after a few lab tests the hospital determined that I was very sick. Their best guess is that I had contracted typhoid fever while I was in Malaysia. But the worst part was that I had hepatitis. Mind you, this was not the sort of hepatitis that you contract (I was vaccinated against those – I was also pretty sure I was vaccinated against typhoid by the way). While people commonly associate hepatitis with contracted forms of the diseases, hepatitis in its most basic sense means the inflammation of the liver. On April 22nd the doctors discovered that my liver had inflamed very rapidly over the course of three or four days, to a point where it would likely fail were it to grow any further, which would probably kill me. They stopped all anti-inflammatory drugs (or in fact any treatment that would have to be processed by the liver), started icing down my fevers, and waited to see what would happen.

Though this was the critical moment I should mention that it was not the sort of critical moment that you might see on TV, with lots of beeping machines, doctors hanging around with defibrillator paddles at the ready, and the like… it was all quite peaceful.

On facing death

after the fact, the hospital sent several psychologists and religious figures to my room to talk to me. The senior psychologist spoke with me at length about what I’d gone through, and how I’d felt during the days of April 22nd and afterward. No matter what I told her to the contrary, she would tell me, “it sounds like you were scared of dying.” I think it’s the standard question that psychologists ask when patients are facing death.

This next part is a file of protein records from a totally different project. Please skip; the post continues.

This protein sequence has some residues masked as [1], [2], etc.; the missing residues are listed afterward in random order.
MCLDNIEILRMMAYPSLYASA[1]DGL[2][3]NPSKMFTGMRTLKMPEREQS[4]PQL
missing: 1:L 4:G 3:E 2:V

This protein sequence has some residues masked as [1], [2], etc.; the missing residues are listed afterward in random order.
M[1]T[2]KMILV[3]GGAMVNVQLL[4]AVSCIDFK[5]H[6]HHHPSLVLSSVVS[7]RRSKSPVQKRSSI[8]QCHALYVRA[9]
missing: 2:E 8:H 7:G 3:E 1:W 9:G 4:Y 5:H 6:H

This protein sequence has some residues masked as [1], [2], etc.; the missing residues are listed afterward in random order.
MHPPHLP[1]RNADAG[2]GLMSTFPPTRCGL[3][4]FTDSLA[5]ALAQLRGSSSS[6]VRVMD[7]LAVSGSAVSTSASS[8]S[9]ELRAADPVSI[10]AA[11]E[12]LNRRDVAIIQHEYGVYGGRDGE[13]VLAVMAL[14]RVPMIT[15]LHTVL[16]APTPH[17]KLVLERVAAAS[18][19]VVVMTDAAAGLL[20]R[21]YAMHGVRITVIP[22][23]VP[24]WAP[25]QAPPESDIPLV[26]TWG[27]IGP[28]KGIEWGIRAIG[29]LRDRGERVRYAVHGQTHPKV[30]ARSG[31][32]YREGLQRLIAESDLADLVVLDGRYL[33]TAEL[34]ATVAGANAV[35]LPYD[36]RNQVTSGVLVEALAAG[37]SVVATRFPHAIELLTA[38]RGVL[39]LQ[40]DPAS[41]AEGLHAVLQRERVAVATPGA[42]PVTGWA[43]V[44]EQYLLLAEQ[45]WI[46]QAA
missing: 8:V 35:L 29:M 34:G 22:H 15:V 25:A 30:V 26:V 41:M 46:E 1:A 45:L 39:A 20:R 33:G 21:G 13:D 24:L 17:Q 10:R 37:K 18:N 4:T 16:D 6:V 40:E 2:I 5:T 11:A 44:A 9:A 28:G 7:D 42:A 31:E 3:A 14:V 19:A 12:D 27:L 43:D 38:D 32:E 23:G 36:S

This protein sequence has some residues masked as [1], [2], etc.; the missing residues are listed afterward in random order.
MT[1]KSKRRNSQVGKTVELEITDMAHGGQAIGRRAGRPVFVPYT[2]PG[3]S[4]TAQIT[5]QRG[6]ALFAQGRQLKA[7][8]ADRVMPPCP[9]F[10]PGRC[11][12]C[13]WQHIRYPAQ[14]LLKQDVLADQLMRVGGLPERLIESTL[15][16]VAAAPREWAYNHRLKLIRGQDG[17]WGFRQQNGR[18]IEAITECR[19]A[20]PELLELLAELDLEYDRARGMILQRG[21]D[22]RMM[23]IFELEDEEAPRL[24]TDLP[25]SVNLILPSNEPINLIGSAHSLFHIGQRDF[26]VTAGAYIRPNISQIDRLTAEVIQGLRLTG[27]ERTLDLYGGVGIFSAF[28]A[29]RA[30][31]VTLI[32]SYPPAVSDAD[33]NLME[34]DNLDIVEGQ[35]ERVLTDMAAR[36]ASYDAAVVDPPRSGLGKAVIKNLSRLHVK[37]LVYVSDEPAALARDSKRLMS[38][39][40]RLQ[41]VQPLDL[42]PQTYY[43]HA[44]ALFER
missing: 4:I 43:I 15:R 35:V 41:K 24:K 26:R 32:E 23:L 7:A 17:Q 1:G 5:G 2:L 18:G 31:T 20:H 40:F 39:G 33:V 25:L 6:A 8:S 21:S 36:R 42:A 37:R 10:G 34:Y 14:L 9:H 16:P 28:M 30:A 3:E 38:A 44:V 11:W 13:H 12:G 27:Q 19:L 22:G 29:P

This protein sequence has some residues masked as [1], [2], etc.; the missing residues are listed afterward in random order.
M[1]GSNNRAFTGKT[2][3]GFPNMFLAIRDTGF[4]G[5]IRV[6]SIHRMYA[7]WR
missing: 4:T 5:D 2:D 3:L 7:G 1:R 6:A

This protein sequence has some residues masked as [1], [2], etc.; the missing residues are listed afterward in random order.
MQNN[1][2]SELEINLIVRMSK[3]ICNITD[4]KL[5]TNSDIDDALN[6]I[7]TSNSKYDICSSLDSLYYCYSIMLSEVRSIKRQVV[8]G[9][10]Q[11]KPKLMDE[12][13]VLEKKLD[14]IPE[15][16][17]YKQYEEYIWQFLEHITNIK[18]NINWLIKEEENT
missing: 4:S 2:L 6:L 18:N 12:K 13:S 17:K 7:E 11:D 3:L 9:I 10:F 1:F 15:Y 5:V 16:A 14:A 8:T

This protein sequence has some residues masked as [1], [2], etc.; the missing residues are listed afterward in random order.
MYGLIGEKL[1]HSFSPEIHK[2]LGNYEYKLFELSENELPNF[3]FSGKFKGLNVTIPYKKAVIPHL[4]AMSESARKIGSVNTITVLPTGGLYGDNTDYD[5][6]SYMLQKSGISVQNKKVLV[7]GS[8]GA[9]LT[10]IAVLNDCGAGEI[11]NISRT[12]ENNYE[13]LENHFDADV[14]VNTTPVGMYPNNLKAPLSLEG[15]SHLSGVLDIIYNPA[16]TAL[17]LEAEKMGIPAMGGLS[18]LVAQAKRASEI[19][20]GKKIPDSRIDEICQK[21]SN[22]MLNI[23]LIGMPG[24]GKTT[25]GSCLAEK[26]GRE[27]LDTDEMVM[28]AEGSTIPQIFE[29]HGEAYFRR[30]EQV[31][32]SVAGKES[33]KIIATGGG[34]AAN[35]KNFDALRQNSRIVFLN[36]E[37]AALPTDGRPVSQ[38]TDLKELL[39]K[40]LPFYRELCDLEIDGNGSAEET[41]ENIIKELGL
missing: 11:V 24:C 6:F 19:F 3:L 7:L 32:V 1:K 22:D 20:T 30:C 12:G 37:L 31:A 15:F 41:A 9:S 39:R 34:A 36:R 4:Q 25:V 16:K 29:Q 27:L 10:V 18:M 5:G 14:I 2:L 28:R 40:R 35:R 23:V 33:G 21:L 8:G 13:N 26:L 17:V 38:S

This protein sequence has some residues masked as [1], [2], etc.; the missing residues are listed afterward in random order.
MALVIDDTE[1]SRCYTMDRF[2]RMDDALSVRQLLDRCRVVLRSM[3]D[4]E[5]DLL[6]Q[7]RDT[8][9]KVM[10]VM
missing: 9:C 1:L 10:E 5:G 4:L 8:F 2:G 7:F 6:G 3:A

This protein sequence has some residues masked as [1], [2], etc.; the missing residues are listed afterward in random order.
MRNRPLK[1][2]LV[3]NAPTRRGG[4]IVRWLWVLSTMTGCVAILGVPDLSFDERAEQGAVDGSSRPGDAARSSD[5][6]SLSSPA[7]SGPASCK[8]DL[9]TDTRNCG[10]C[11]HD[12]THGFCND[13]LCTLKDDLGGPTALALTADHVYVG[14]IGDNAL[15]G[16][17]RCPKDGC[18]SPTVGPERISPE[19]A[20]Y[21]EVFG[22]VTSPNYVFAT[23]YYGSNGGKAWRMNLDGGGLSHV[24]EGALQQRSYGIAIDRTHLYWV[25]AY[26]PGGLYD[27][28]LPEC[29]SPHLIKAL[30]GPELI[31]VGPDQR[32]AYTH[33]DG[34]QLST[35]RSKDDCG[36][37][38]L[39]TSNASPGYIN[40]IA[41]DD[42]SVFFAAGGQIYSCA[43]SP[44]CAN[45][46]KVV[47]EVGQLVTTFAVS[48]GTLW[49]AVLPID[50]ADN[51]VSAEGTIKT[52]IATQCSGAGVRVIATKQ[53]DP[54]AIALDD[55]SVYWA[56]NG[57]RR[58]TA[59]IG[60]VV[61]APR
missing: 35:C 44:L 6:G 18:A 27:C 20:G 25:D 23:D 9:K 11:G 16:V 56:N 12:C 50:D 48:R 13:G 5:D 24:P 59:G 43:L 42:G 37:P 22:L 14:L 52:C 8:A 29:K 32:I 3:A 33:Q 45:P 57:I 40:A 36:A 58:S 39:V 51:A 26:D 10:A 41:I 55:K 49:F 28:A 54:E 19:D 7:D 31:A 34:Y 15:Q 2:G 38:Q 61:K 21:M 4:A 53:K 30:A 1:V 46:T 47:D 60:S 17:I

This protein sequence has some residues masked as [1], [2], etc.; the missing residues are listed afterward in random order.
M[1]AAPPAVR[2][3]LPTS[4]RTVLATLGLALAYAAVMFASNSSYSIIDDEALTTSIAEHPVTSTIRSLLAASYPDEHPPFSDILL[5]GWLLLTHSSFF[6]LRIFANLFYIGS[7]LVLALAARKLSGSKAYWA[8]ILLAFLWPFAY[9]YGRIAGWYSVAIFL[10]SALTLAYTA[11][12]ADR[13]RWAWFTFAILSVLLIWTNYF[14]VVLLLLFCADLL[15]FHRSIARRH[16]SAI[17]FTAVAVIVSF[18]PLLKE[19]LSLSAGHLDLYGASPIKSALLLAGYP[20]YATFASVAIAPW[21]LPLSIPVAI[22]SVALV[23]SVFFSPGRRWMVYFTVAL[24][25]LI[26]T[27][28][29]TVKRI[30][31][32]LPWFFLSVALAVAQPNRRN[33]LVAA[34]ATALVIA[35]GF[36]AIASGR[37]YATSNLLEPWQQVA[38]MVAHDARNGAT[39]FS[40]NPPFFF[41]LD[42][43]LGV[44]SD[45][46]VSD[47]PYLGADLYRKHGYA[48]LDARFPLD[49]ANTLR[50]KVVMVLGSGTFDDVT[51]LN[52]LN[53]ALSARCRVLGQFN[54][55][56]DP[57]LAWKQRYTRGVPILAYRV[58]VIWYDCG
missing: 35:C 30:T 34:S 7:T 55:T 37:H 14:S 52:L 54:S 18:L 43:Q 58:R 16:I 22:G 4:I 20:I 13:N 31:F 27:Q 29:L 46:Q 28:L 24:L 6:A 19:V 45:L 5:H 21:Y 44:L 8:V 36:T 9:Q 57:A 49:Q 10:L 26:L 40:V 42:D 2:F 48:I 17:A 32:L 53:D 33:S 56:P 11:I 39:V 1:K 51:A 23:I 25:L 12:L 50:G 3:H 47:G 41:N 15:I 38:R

the thing is, I wasn’t scared of dying. Perhaps today if you told me I was going to die I’d be scared; I don’t know. Maybe I didn’t feel scared because I was so sick and feverish. Maybe my mind was calm because of the drugs. But at that point, I was okay with dying.

I haven’t lived a perfect life. I’ve made a lot of mistakes, and have committed my share of sins. But I’ve spent a lot of my life fighting for what I have wanted. I’ve spent a lot of my life telling my kids how much I love them. I’ve dedicated myself to learning about other people and their languages and cultures, and to accepting who people are for what they are, no matter their races, backgrounds, religious beliefs, genders or sexual orientations. And I’ve endeavored to share my love and understanding for language and culture with my family, my friends, and in fact with the world at large. I’ve stood up for what I believe in.